Document Type


Publication Date



School of Public Health


Social and Behavioral Sciences


Background and Aims Despite the negative consequences associated with caffeine use among children and youth, its use is increasingly widespread among middle school students. Cross‐sectional studies reveal links between caffeine and other substance use. The potential for caffeine use to confer increased vulnerability to substance use, however, has not been investigated using prospective designs. We hypothesized that caffeine use at baseline would be associated positively with increased alcohol use, drunkenness, smoking and e‐cigarette use. Design Prospective cohort study with 12 months separating baseline from follow‐up. Setting West Virginia, USA. Participants Middle school students (6th and 7th grades; n = 3932) in three West Virginia (WV) counties provided data at baseline and follow‐up 12 months later. Measurements Youth self‐reported their use of caffeine from multiple sources (e.g. soda, energy drinks, coffee and tea), cigarette smoking, electronic cigarette use, alcohol use and drunkenness. Findings Cross‐lagged path models for individual substance use categories provided a good fit to the data. Controlling for demographic variables and other substance use at baseline, caffeine at time 1 (T1) was associated positively with T2 cigarette smoking (β = 0.27, P = 0.001), e‐cigarette use (β = 0.21, P = 0.001), alcohol use (β = 0.17, P = 0.001) and drunkenness (β = 0.15, P = 0.001). Conversely, non‐significant relations emerged between three of four substances at T1 and caffeine at T2. Positive relations were found between e‐cigarette use at T1 and caffeine use at T2 (β = 0.07, P = 0.006). These findings were supported by an omnibus model with all substances included. Specifically, significant relations were observed between caffeine at T1 and all substance use outcomes at T2, whereas no significant relations were observed between substance use and caffeine over time. Conclusions Caffeine may promote early use of other types of substances among middle school‐aged adolescents.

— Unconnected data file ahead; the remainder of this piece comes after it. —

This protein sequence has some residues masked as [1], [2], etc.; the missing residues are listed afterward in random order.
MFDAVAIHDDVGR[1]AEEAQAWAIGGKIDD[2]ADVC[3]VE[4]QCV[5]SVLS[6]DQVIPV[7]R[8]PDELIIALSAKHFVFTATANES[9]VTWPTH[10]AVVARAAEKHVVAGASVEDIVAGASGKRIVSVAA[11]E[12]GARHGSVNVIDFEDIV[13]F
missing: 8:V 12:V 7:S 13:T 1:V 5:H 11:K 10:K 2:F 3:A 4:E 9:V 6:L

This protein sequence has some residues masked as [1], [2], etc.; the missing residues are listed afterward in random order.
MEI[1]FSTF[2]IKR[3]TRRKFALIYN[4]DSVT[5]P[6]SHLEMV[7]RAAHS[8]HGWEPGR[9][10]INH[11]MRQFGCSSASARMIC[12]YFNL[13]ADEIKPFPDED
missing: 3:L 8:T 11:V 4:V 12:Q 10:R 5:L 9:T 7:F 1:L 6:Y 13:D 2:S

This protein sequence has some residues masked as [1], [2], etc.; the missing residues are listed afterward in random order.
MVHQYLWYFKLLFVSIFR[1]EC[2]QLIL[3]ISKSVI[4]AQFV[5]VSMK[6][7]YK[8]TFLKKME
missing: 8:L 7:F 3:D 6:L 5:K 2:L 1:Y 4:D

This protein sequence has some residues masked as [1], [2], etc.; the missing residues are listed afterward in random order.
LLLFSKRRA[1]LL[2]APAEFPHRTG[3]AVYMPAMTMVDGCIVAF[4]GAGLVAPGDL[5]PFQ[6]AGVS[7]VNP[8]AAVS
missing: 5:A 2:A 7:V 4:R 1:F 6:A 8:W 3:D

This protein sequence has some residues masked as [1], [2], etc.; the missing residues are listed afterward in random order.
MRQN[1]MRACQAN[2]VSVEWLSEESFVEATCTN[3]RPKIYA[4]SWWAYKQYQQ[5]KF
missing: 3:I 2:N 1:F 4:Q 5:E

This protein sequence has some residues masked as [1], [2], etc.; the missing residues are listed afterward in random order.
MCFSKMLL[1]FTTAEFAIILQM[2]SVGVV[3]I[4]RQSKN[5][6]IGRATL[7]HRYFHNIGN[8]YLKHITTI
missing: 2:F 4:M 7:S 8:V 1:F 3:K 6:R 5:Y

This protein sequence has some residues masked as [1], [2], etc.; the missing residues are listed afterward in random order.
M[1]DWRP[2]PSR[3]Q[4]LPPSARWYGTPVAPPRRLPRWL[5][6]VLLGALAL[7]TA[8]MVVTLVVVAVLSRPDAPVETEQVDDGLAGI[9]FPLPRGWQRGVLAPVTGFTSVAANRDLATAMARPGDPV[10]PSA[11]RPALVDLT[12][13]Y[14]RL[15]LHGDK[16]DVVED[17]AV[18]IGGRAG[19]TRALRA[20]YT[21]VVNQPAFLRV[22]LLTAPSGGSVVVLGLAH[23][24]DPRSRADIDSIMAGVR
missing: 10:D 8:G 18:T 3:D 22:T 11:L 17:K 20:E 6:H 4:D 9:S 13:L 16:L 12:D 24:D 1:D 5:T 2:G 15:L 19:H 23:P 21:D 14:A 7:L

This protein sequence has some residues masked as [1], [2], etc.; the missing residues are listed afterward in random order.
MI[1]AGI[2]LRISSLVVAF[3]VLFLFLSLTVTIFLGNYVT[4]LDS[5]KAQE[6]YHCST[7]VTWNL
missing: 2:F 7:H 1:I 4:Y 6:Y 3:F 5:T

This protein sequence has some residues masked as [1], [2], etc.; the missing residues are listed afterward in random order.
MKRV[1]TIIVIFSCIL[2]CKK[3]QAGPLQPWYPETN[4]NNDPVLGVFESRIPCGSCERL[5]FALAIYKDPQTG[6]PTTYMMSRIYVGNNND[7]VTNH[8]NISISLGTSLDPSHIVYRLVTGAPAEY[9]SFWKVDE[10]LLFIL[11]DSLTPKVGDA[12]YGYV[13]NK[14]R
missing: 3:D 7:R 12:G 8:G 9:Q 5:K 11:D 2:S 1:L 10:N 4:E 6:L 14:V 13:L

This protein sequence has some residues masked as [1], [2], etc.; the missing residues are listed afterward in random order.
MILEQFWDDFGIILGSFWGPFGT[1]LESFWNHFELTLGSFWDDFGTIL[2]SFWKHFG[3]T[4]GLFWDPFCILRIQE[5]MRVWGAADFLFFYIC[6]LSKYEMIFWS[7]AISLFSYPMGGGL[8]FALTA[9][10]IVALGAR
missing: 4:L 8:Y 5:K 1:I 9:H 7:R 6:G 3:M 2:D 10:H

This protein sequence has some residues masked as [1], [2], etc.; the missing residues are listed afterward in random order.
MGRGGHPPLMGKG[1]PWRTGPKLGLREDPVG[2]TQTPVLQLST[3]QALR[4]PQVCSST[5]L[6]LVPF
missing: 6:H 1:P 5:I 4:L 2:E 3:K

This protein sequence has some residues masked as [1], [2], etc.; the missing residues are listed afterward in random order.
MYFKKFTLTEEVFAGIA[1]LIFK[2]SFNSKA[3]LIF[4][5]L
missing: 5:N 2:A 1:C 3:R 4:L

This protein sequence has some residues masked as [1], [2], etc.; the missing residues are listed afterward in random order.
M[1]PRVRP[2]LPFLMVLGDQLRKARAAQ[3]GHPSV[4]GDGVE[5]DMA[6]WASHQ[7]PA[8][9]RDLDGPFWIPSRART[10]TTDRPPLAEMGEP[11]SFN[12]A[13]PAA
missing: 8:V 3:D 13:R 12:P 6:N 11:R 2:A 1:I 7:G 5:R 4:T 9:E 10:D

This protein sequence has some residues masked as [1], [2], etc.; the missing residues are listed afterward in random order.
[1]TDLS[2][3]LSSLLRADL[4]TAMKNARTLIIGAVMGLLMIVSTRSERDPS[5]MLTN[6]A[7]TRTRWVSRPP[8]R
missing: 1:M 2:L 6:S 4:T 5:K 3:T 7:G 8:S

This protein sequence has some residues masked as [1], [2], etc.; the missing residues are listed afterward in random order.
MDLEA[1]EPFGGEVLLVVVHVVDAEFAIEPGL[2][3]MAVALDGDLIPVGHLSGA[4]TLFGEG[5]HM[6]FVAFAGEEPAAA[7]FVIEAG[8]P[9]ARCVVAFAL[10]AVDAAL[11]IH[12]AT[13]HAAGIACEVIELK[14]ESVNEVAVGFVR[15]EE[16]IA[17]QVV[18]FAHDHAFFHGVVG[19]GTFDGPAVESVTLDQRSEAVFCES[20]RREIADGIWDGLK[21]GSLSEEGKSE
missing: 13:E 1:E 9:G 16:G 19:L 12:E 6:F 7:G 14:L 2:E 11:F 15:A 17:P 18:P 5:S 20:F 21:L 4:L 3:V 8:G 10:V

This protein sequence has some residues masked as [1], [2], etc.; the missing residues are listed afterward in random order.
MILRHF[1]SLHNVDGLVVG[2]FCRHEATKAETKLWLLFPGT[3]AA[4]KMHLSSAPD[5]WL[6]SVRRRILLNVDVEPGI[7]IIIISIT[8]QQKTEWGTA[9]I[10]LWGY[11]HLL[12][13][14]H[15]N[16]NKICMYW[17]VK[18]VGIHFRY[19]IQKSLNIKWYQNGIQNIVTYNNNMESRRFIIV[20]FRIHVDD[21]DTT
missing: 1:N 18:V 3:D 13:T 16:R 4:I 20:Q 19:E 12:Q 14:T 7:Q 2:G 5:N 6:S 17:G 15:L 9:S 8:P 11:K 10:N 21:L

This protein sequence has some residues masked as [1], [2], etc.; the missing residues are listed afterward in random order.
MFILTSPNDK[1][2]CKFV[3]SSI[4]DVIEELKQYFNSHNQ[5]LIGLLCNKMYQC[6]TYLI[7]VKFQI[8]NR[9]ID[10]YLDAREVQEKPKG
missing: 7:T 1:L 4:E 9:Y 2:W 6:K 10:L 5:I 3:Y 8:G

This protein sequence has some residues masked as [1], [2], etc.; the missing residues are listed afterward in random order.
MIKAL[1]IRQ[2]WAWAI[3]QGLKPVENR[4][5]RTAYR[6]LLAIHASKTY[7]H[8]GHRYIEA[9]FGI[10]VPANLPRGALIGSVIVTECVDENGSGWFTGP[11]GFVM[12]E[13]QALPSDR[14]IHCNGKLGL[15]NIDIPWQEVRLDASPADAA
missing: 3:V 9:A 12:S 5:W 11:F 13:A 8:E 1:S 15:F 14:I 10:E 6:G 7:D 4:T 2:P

Source Citation

Kristjansson AL, Kogan SM, Mann MJ, et al. Does early exposure to caffeine promote smoking and alcohol use behavior? A prospective analysis of middle school students. Addiction. 2018;113(9):1706-1713. doi:10.1111/add.14261